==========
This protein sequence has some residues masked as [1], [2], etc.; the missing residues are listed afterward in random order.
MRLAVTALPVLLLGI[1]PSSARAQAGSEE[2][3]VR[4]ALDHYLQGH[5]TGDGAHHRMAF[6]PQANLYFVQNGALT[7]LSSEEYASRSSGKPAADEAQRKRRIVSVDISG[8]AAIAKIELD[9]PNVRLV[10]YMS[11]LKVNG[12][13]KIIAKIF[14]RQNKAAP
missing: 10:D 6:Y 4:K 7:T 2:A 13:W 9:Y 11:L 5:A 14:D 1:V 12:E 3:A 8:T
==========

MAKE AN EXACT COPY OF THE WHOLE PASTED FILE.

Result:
This protein sequence has some residues masked as [1], [2], etc.; the missing residues are listed afterward in random order.
MRLAVTALPVLLLGI[1]PSSARAQAGSEE[2][3]VR[4]ALDHYLQGH[5]TGDGAHHRMAF[6]PQANLYFVQNGALT[7]LSSEEYASRSSGKPAADEAQRKRRIVSVDISG[8]AAIAKIELD[9]PNVRLV[10]YMS[11]LKVNG[12][13]KIIAKIF[14]RQNKAAP
missing: 10:D 6:Y 4:K 7:T 2:A 13:W 9:Y 11:L 5:A 14:D 1:V 12:E 3:A 8:T